[t]hat no man is to be judged unheard was as old as creation, as old as Genesis and as old as the Garden of Eden.

He reminded us that after Adam and Eve sinned God did not condemn them unheard.  According to His Lordship, it was only after God had heard them in their defence that:

Almighty God proceeded to pass his sentence.  He expects us to do the same.  (See Olatunbosun v. NISER [1985] 3 NWLR (Pt. 80) 25)

In Josiah v. State [1985]1 NWLR (Pt. 1) 125 Justice Oputa recalled (p. 96 OFH) that:

When the Court indicated that it will allow the appeal and remit the case back for a “fair trial” and “a fair hearing” Mr. Rhodes appeared to resist this on the ground of double jeopardy.

Commenting on Mr. Rhodes' attitude on this issue, Justice Oputa said:

[on] the merits of this case, Mr. Rhodes will be batting on a very slippery wicket.

Stating that any order made acquitting and discharging the Appellant in that case would not be an order made in the interest of justice, Justice Oputa said among other things, that:

………..justice is not a one-way traffic.  It is not justice for the appellant only.  Justice is not even only a two-way traffic.  It is really a three-way traffic – justice for the appellant accused of a heinous crime of murder; justice for the victim, the murdered man, the deceased, 'whose blood is crying out to heaven for vengeance' and finally justice for society at large – the society whose social norms and values had been desecrated and broken by the criminal act complained of.

Further commenting on the issue of sacrificing justice at the alter of mercy in the case on appeal, Justice Oputa said:

I will not attempt any such sacrifice, certainly not on the shrine of mercy.  On the contrary they cry out eloquently, though silently, for the shattering strokes of retributive justice. (p. 97 OPH)

Delivering the lead judgment in Adegoke Motors Ltd. v. Adesanya [1989] 13 NWLR (Pt.109) 250 at page 275A Justice Oputa considered the powers of the Supreme Court (as the final Court in the land) to review its earlier decisions and said:

We are final not because we are infallible; rather we are infallible because we are final. Justices of this Court are human-beings, capable of erring. It will certainly be short sighted arrogance not to accept this obvious truth. It is also true that this Court can do inestimable good through its wise decisions. Similarly, the Court can do incalculable harm through its mistakes. When therefore it appears to learned counsel that any decision of this Court has been given per incuriam, such counsel should have the boldness and courage to ask that such a decision be over-ruled. This Court has the power to over-rule itself (and has done so in the past) for it gladly accepts that it is far better to admit an error than to persevere in error.

On relating issues to the facts, Oputa repeated what he said in his judgment in Gani Fawehinmi v Nigerian Bar Association & ors. (No.2) (1989) 2 N.W.L.R. (Pt.105) 558 at page 650.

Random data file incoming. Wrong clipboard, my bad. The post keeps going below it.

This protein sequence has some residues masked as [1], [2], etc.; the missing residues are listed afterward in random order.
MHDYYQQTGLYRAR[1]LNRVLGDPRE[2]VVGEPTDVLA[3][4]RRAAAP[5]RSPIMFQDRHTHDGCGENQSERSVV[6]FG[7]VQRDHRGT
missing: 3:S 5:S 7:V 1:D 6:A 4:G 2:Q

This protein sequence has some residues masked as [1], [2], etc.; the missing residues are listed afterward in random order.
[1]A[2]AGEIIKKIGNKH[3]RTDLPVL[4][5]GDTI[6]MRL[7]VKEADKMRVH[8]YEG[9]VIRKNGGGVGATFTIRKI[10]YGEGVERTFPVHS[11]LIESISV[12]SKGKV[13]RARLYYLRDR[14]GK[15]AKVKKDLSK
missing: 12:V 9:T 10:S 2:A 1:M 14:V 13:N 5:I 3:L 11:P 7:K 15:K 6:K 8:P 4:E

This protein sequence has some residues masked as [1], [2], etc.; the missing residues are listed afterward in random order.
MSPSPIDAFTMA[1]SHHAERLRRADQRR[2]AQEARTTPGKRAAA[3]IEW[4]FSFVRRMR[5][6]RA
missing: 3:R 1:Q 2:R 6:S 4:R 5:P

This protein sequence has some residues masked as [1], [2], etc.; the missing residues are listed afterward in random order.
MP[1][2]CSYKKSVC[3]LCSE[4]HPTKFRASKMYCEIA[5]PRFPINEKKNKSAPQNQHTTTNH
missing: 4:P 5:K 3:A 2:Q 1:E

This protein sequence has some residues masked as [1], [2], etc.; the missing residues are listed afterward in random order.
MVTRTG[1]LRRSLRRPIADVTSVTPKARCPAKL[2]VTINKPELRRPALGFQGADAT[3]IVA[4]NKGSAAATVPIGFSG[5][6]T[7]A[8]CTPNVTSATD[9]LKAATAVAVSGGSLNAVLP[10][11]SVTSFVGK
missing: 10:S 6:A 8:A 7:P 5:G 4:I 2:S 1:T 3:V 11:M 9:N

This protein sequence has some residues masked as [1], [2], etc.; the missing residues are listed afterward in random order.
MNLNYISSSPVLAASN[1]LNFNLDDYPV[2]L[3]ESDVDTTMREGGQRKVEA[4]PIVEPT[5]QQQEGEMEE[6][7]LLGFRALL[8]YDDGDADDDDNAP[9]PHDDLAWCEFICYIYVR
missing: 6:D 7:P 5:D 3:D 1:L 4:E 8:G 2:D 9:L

“Our law is the law of the practitioner rather than the law of the philosopher. Decisions have drawn their inspiration and their strength from the very facts which framed the issues for decision. Once made, these decisions control future judgments of the Courts in like or similar cases. The facts of two cases must either be the same or at least similar before the decision in the earlier case can be used in a later case, and even there, merely as a guide-.

What the earlier decision establishes is only a principle, not a rule. Rules operate in an all or nothing dimension. Principles do not. They merely incline decisions one way or the other. They form a principium or a starting point. Where one ultimately lands from that starting point will largely depend on the peculiar facts and circumstances of the case in hand.”

Oputa was the greatest judge of our time.  He loomed large among his peers.  To the Honourable Mohammed Bello, former Chief Justice of Nigeria, Oputa was the Cicero of the Supreme Court.  To many of his contemporaries, he was the Socrates of our times.  I call him our own Lord Denning.   His work and the contributions he made to the development of our law and our profession will long outlive him.  Oputa shall never die.  He shall live forever; for even as he lies lifeless, he shall continue to live among us in his works and deeds.  We shall always remember him as the one who lived and worked among us and died without blemish.  Never in the history of Nigeria has one man brought so much joy and satisfaction to so many through his life and work.

Oputa was the incorruptible judge.  History shall never forget he was here.  Posterity shall always remember.  There can never be another Oputa.  The template with which he was made has never been replicated.  Nigeria may never see the likes of him in a long time to come. (Much of this tribute has been culled from the book: OPUTA ON FAIR HEARING).

                                     Theo Nkire is a former Attorney-General of Abia State